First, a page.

On August 5th, 2006, a large group of men and women from the town of Telixlahuaca assembled in front of the state-owned radio and television station Corporación Oaxaqueña de Radio y Television (CORTV) on the western edge of Oaxaca City, to read a petition and declare themselves to be in solidarity with the Asamblea Popular del Pueblo de Oaxaca (APPO).
On September 2, President Bharrat Jagdeo of Guyana’s People’s Progressive Party/Civic (PPP), was sworn in to a second five-year term in office. Given the level of violence that marked Jagdeo’s last five years as president, August 28’s relatively incident-free election was a major success for a country in drastic need of a societal transformation, let alone political change.
In February 2004, U.S. Marines whisked away then-President Jean-Bertrand Aristide from Haiti amid an armed rebellion led by disgruntled former soldiers and paramilitary actors. Despite the presence of a United Nations peacekeeping force, violence and poverty increased under the U.S.-backed interim government led by Interim Prime Minister Gérard Latortue, which courted the elite and its international backers while alienating Haiti’s overwhelming poor majority. The crisis hit a low point last December and January, with daily shootings in the poor neighborhood of Cité Soleil and an outbreak of kidnappings.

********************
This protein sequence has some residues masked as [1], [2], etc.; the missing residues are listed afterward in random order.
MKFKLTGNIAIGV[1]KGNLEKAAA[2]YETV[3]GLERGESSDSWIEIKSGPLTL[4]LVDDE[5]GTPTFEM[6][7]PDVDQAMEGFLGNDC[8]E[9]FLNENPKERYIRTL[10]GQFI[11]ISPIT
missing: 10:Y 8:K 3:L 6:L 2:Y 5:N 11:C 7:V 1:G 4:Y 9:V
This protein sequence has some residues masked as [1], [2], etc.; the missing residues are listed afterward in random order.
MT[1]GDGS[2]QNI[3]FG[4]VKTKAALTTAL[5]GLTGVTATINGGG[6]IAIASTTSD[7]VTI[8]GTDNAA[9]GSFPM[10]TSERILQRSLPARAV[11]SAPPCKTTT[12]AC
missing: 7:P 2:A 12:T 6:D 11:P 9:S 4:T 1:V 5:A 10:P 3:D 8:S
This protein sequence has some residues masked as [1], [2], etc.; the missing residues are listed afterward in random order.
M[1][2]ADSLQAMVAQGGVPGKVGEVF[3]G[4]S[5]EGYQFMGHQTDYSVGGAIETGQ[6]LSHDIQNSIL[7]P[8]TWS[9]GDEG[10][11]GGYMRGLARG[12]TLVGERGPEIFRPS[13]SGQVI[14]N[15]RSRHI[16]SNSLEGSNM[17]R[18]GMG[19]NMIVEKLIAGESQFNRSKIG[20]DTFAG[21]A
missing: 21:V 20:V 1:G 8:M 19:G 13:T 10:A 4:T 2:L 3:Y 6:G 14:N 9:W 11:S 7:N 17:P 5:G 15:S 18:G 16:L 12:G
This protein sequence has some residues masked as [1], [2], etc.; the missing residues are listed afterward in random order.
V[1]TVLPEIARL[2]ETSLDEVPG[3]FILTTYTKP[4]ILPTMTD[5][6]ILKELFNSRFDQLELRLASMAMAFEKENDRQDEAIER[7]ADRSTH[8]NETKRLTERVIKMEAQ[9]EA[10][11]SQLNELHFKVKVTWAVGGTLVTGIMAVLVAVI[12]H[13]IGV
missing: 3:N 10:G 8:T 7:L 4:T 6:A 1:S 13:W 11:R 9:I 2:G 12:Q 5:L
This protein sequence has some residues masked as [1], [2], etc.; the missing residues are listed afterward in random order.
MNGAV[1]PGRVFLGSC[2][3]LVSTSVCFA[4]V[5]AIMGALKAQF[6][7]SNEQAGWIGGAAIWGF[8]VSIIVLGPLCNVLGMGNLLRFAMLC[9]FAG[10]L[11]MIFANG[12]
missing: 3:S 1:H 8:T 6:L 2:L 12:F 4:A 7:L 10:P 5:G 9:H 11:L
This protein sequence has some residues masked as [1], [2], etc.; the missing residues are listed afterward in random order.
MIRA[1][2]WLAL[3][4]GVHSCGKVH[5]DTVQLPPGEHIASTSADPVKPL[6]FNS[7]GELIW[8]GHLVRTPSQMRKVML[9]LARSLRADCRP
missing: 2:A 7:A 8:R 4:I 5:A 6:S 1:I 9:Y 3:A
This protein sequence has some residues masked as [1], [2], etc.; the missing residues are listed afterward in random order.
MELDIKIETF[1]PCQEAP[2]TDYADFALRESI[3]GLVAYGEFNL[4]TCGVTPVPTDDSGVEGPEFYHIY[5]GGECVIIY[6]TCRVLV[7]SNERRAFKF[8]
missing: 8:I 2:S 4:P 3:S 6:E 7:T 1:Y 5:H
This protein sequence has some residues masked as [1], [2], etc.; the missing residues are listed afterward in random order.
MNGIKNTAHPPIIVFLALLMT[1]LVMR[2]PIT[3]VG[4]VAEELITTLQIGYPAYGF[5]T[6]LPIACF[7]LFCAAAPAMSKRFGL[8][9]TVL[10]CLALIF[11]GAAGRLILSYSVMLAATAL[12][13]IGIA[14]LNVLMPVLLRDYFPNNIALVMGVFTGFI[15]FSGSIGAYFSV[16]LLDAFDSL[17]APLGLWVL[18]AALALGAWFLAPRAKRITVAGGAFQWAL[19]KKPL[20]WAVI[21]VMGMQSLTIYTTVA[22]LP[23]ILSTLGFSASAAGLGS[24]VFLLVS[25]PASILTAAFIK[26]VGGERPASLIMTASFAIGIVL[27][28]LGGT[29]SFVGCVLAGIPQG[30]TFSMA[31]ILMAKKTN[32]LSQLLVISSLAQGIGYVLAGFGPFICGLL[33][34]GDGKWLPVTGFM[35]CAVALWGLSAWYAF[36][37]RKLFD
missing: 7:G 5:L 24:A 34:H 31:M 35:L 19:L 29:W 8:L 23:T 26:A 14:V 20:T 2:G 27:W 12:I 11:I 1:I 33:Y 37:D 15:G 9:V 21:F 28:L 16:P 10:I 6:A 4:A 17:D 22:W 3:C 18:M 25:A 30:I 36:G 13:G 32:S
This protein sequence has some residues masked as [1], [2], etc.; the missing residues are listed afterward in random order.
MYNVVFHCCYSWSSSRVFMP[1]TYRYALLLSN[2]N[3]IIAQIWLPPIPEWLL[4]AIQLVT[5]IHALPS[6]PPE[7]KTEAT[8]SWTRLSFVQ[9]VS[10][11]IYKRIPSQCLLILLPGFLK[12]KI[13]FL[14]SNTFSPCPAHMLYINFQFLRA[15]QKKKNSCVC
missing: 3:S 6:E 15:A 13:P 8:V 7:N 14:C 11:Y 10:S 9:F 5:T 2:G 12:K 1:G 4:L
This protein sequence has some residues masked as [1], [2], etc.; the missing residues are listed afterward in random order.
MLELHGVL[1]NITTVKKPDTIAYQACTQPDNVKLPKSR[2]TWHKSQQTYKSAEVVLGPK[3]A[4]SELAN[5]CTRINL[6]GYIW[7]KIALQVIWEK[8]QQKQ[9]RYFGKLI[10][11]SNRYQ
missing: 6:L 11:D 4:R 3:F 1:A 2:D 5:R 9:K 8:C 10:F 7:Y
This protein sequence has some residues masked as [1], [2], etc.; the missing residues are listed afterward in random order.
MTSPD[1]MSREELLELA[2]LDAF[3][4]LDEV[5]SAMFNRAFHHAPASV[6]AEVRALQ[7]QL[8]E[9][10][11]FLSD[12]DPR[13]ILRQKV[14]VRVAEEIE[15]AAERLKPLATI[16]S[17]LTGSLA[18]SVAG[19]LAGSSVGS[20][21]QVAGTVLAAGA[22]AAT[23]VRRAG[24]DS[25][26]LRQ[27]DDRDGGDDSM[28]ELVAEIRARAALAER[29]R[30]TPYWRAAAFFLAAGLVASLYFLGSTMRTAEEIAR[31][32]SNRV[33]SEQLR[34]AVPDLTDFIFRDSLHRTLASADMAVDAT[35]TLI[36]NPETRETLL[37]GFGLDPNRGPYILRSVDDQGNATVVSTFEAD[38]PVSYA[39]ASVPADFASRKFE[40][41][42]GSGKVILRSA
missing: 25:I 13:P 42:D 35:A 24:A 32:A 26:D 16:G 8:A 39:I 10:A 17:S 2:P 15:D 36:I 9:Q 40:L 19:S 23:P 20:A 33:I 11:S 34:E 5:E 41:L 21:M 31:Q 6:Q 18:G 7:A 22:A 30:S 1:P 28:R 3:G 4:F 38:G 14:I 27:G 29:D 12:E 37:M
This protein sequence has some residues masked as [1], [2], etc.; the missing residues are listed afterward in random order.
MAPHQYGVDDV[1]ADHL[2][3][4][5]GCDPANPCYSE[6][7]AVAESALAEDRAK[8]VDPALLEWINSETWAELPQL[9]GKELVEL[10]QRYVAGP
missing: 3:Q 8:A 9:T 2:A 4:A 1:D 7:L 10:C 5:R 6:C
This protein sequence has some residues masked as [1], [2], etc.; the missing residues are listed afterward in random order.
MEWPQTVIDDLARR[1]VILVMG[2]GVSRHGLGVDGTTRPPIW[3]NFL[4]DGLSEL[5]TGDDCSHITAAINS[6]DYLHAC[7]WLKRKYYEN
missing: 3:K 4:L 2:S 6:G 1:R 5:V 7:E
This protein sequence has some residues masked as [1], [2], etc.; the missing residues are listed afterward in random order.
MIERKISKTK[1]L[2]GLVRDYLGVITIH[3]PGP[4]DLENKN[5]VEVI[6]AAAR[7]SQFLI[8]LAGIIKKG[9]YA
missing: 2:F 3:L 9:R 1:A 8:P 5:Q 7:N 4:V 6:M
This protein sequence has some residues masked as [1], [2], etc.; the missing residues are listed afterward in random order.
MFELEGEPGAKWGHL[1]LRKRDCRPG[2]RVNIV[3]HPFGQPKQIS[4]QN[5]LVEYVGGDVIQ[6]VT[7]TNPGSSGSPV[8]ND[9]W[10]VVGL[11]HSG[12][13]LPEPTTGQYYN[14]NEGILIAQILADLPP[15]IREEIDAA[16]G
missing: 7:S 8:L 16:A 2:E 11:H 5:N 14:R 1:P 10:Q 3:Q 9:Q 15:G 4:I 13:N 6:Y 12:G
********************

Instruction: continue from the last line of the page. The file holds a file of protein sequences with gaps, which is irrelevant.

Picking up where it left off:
Thousands of teachers and citizens marched silently through the streets of the city of Oaxaca, Mexico on August 13, mourning the recent death of a protester during a peaceful demonstration and demanding the release of six people who were recently detained or disappeared by state authorities. Schoolteacher Elia Silva, wife of disappeared teacher and former union leader Erangelio Mendoza, told the crowd that the illegal detention of her husband and others “will not intimidate the struggle.”